Santiago v. Blair et al, No. 4:2009cv00933 - Document 56 (E.D. Mo. 2010)

Court Description: OPINION, MEMORANDUM AND ORDER re: 20 ORDERED that Defendant's Motion for Partial Summary Judgment, [Doc. No. 20] is DENIED.. Signed by Honorable Henry E. Autrey on 7/13/10. (CEL)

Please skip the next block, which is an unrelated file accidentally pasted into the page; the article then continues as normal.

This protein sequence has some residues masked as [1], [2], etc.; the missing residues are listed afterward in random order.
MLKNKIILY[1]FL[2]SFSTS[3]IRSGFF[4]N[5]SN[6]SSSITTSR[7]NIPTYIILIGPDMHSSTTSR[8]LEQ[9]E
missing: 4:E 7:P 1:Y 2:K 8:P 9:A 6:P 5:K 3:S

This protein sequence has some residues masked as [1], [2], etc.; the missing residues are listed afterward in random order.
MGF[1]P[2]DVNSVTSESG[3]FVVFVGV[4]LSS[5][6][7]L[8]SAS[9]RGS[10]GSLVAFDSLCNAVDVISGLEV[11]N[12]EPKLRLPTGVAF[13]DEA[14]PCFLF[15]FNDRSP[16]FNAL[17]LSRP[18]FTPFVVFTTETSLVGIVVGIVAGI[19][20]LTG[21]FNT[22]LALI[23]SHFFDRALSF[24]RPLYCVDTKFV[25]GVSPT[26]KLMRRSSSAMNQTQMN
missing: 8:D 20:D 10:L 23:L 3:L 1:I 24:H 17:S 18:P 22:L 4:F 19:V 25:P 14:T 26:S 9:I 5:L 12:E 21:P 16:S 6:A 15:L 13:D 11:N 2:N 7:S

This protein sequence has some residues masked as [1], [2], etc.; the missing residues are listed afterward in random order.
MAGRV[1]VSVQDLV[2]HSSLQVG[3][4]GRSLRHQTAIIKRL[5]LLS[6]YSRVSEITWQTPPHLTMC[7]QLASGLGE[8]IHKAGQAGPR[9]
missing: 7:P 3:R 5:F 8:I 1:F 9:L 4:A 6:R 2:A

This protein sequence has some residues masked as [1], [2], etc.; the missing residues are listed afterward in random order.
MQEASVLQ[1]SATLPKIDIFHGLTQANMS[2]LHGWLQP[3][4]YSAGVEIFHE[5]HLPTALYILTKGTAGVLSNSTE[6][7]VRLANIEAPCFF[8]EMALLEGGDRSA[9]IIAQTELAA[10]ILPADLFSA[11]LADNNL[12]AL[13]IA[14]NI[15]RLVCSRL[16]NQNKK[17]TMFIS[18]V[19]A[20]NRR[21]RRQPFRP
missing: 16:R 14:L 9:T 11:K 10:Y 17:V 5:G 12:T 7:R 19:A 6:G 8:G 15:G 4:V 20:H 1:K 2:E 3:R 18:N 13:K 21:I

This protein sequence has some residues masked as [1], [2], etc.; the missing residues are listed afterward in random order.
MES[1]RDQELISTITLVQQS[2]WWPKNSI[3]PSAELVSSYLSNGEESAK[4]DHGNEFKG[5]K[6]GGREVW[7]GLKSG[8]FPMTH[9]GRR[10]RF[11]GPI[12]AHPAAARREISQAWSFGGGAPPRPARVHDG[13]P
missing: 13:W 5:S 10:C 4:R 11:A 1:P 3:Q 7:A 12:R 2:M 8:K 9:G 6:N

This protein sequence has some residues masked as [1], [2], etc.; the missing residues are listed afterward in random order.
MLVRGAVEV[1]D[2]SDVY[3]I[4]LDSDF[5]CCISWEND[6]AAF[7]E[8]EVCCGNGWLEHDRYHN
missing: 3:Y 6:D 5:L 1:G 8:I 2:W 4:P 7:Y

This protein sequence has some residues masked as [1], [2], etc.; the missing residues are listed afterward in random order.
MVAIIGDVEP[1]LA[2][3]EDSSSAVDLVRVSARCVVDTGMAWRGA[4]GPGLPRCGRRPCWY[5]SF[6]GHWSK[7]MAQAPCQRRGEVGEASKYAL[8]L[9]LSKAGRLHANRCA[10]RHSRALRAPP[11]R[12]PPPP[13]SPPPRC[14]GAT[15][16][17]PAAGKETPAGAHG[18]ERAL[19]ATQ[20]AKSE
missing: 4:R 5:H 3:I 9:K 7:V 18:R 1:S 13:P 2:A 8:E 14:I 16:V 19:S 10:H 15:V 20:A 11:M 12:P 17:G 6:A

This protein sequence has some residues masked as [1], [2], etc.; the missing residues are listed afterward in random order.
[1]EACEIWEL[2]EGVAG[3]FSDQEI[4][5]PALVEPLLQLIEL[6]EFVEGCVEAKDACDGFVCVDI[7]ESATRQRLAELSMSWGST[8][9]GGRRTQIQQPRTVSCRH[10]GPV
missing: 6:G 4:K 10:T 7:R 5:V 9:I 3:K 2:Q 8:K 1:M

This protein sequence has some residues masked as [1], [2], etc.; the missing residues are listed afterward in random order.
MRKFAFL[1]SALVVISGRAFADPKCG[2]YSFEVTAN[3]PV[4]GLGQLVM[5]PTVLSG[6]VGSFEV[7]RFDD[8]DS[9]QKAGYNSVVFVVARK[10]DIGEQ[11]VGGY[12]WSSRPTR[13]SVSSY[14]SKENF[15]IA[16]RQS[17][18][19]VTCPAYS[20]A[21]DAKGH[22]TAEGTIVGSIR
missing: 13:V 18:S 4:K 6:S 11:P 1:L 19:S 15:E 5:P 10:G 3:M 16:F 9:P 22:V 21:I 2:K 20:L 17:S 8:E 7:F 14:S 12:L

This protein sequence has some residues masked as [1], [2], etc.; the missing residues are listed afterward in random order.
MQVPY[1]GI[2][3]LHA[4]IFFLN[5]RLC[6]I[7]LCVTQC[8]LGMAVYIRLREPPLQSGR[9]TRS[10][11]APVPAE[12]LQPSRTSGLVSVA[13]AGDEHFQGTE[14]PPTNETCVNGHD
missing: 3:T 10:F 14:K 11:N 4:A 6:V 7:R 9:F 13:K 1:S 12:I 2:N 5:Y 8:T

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Santiago v. Blair et al Doc. 56 UNITED STATES DISTRICT COURT EASTERN DISTRICT OF MISSOURI EASTERN DIVISION VICTOR SANTIAGO, Plaintiff, v. DANIEL BLAIR, et al., Defendants. ) ) ) ) ) ) ) ) ) Case No. 4:09CV933 HEA OPINION, MEMORANDUM AND ORDER This matter is before the Court on Defendants Motion for Partial Dismissal, or, Alternatively, for Partial Summary Judgment, [Doc. No. 20]. Plaintiff opposes the Motion. The parties have submitted affidavits and materials outside the pleadings. Therefore, pursuant to Rule 12(d) of the Federal Rules of Civil Procedure, the Motion is taken as one for summary judgment. For the reasons set forth below, the Motion is denied. On June 15, 2009, Plaintiff filed this action under 42 U.S.C. § 1983 against Defendants alleging violations of his constitutional rights. Defendants move for partial summary judgment claiming that Plaintiff has failed to exhaust his administrative remedies with respect to the claims that Defendant Clubbs made threats against him and issued him a false conduct violation in retaliation for filing a grievance alleging excessive force against the other Defendants; that Defendant Blair ordered him placed into a cell without necessary amenities, and that this was done in retaliation for filing grievances against other Defendants; and that Defendant Blair threatened to retaliate against him for filing the above-described grievances. Facts and Background Plaintiff did not follow the ordinary exhaustion of administrative remedies of filing an Informal Resolution Request, then an Offender Grievance and finally an Offender Grievance Appeal. Rather, Plaintiff filed a reprisal which bypasses the regular grievance processes requirement of filing the IRR and the Offender Grievance. The reprisal grievance is submitted when the offender believes he is being retaliated against by any staff member as a result of filing an informal resolution request/offender grievance. The offender may submit an Offender Grievance Appeal which is reviewed by the division director for reprisals. Plaintiff filed reprisal grievances for all of the claims for which Defendants are seeking summary judgment. The reprisal grievances were reviewed by Deputy Director Patricia Cornell. Following an investigation, Cornell wrote Plaintiff a letter -2- informing him that no evidence supported his allegation that Defendants Clubbs and Blair had retaliated against him. Cornell s letter informed Plaintiff that if he wished to pursue the complaint further, he would be required to file a Grievance and then file a Grievance Appeal as required by the regular grievance process. Discussion Standard of Review The standard for summary judgment is well settled. In determining whether summary judgment should issue, the Court must view the facts and inferences from the facts in the light most favorable to the nonmoving party. Matsushita Elec. Indus. Co., Ltd. v. Zenith Radio Corp., 475 U.S. 574, 587 (1986); Summary judgment is appropriate when the record, viewed in the light most favorable to the non-moving party, demonstrates that there is no genuine issue of material fact and the moving party is entitled to judgment as a matter of law. Myers v. Lutsen Mtns. Corp., 587 F.3d 891, 893 (8th Cir.2009). If a nonmoving party has failed to establish the existence of an element of that party s claim, summary judgment is appropriate. Celotex Corp. v. Catrett, 477 U.S. 317, 322-23 (1986) Cole v. Homier Distributing Co., Inc., 2010 WL 1171741, 6 (8th Cir. 2010). The moving party has the burden to establish both the absence of a genuine issue of material fact -3- and that it is entitled to judgment as a matter of law. Fed.R.Civ.P. 56(c); Anderson v. Liberty Lobby, Inc., 477 U.S. 242, 247 (1986); Celotex, 477 U.S. at 322; Enterprise Bank v. Magna Bank, 92 F.3d 743, 747 (8th Cir. 1996). Once the moving party has met this burden, the nonmoving party may not rest on the allegations in his pleadings but by affidavit or other evidence must set forth specific facts showing that a genuine issue of material fact exists. Fed.R.Civ.P. 56(e); Anderson 477 U.S. at 256; Littrell , 459 F.3d at 921. The party opposing summary judgment may not rest on the allegations in its pleadings; it must set forth specific facts showing that there is a genuine issue for trial. United of Omaha Life Ins. Co. v. Honea, 458 F.3d 788, 791 (8th Cir.2006) (quoting Fed.R.Civ.P. 56(e)); Only disputes over facts that might affect the outcome of the suit under the governing law will properly preclude the entry of summary judgment. Anderson v. Liberty Lobby, Inc., 477 U.S. 242, 248 (1986). Hitt v. Harsco Corp., 356 F.3d 920, 923 (8th Cir. 2004). An issue of fact is genuine when a reasonable jury could return a verdict for the nonmoving party on the question. Anderson, 477 U.S. at 248; Woods, 409 F.3d at 990. To survive a motion for summary judgment, the nonmoving party must substantiate his allegations with sufficient probative evidence [that] would permit a finding in [his] favor based on more than mere -4- speculation, conjecture, or fantasy. Wilson v. Int l Bus. Machs. Corp., 62 F.3d 237, 241 (8th Cir. 1995)(quotation omitted). Putman v. Unity Health System, 348 F.3d 732, 733-34 (8th Cir. 2003). A plaintiff may not merely point to unsupported self-serving allegations, but must substantiate allegations with sufficient probative evidence that would permit a finding in the plaintiff's favor. Wilson v. Int l Bus. Mach. Corp., 62 F.3d 237, 241 (8th Cir.1995); Smith v. International Paper Co., 523 F.3d 845, 848 (8th Cir. 2008). The mere existence of a scintilla of evidence in support of the plaintiff s position will be insufficient; there must be evidence on which the jury could reasonably find for the plaintiff. Anderson, 477 U.S. 242 at 252; Davidson & Associates v. Jung 422 F.3d 630, 638 (8th Cir. 2005); Smith, 523 F.3d at 848. Summary Judgment will be granted when, viewing the evidence in the light most favorable to the nonmoving party and giving the nonmoving party the benefit of all reasonable inferences, there are no genuine issues of material fact and the moving party is entitled to judgment as a matter of law. Samuels v. Kansas City Mo. Sch. Dist., 437 F.3d 797, 801 (8th Cir. 2006). Mere allegations, unsupported by specific facts or evidence beyond the nonmoving party s own conclusions, are insufficient to withstand a motion for summary judgment. Thomas v. Corwin, 483 F.3d 516, 526-7(8th Cir. 2007). Simply referencing the complaint, or alleging that a fact is otherwise, is insufficient to show there is a genuine issue for trial. -5- Kountze ex rel. Hitchcock Foundation v. Gaines, 536 F.3d 813, 817 (8th Cir. 2008). While the moving party bears the initial burden of informing the district court of the basis for its motion, and identifying those portions of the pleadings, the discovery, disclosure materials and affidavits which it believes demonstrate the absence of a genuine issue of material fact, Celotex, 477 U.S. at 323 it is incumbent on the party with the burden of proof at trial to present sufficient evidence to establish the elements essential to its claims. See Celotex, 477 U.S. at 322-23. Thus, Plaintiff, even though the non-moving party for summary-judgment purposes, must still present[ ] evidence sufficiently supporting the disputed material facts [such] that a reasonable jury could return a verdict in [its] favor. Pope v. ESA Servs., Inc., 406 F.3d 1001, 1003-04 (8th Cir.2005) (quoting Gregory v. City of Rogers, 974 F.2d 1006, 1010 (8th Cir.1992)). Glorvigen v. Cirrus Design Corp., 581 F.3d 737, 742 -743 (8th Cir. 2009). Exhaustion of Administrative Remedies Defendants argue that they are entitled to summary judgment because Plaintiff failed to fully and properly exhaust his administrative remedies. The Prison Litigation Reform Act provides, in pertinent part, that: No action shall be brought with respect to prison conditions under section 1983 of this title, or any other Federal law, by a prisoner confined in any jail, prison, or other correctional facility until such administrative remedies as are available are exhausted. 42 U.S.C. § -6- 1997e(a). The purposes of the exhaustion requirement include allowing a prison to address complaints about the program it administers before being subjected to suit, reducing litigation to the extent complaints are satisfactorily resolved, and improving litigation that does occur by leading to the preparation of a useful record. Jones v. Bock, 549 U.S. 199, 219 (2007)( There is no question that exhaustion is mandatory under the PLRA and that unexhausted claims cannot be brought in court. Id., at 211; see also Woodford v. Ngo, 548 U.S. 81-89-91 (2006). The Eighth Circuit has clarified that the PLRA requires inmates to: (1) fully and properly exhaust their administrative remedies as to each claim mentioned in the complaint; and (2) complete the exhaustion process prior to filing an action in federal court. See Johnson v. Jones, 340 F.3d 624, 627 (8th Cir.2003); Graves v. Norris, 218 F.3d 884, 885 (8th Cir.2000). Congress enacted § 1997e(a) to reduce the quantity and improve the quality of prisoner suits; to this purpose, Congress afforded corrections officials time and opportunity to address complaints internally before allowing the initiation of a federal case. Porter v. Nussle, 534 U.S. 516, 524-25 (2002). Available grievance procedures must be exhausted even if the relief the inmate seeks under § 1983 was not available through those procedures. Booth v. Churner, 532 U.S. 731, 737-41 & n. 6 (2001); King v. Iowa Dept. of Corrections, 598 F.3d 1051, 1052 -1054 (8th Cir. 2010). In Woodford v. Ngo, 548 U.S. 81, 88, 126 S.Ct 2378, 165 L.Ed2d 368 -7- (2006), the Supreme Court held that § 1997e(a) requires proper exhaustion, that is, a prisoner must complete the administrative review process in accordance with the applicable procedural rules, including deadlines, as a precondition to bringing suit in federal court. King, 598 F.3d at 1053. To fully exhaust administrative remedies, within the MDC, a prisoner must file: (1) an informal resolution within 15 working days of the incident; (2) an offender grievance; and (3) the grievance appeal. Additionally, the MDC s policies require that the process be completed within certain time frames and must comply with procedural rules. The only issue to be resolved in this motion is whether Plaintiff properly exhausted the grievance procedure. Defendants argue that because Plaintiff did not file a Grievance and a Grievance Appeal following Cornell s letters, he has not exhausted the grievance procedure. Plaintiff contends that he did indeed exhaust because his grievances were reprisals which do not require the filing of a Grievance and Grievance Appeal. Section III.D.5 provides: If the division director/designee determines that the complaint is not a reprisal, the original grievance appeal will be sent back to the grievance officer at the institution from which the complaint was initiated and will include a letter notifying the offender that the complaint is not a reprisal for delivery to the offender. (Emphasis Added). -8- Section III.D.6.b provides: Upon receipt, the grievance officer will: b. will instruct [the offender] to resubmit the complaint on the Informal Resolution Request form. Defendants argue that Plaintiff must resubmit the complaint as a reprisal through the regular procedure. This argument is without logic. If the director has determined that the complaint is not a reprisal, the requirement that it be resubmitted as a reprisal would be futile. Rather, it appears that the offender is instructed that he/she may resubmit his/her complaint as something other than a reprisal. Indeed, it is apparent from the Grievance procedure that complaints claiming to be reprisals are afforded a less stringent procedure, i.e., bypassing the first two steps in order to have the director address the complaints In this matter, Plaintiff is contesting the determination that the actions were indeed reprisals and therefore, he should not have to go through the three step process after having had the determination by the director. Thus, rather than resubmitting the complaint as something other than a reprisal under the ordinary process, Plaintiff is challenging the director s denial that the complaints were reprisals. Defendants do not explain why an offender would be required to resubmit the identical claim through the three step process after it has been determined by the director, the ultimate decision-maker on the complaint in both instances, that the -9- complaint is not a reprisal. Conclusion It appears that Plaintiff has exhausted his administrative remedies with respect to his complaints that the actions taken by Defendants Clubbs and Blair were in retaliation for filing grievances. As such, he should be allowed to proceed in this Court. Accordingly, IT IS HEREBY ORDERED that Defendant s Motion for Partial Summary Judgment, [Doc. No. 20] is DENIED. Dated this 13th day of July, 2010. _______________________________ HENRY EDWARD AUTREY UNITED STATES DISTRICT JUDGE - 10 -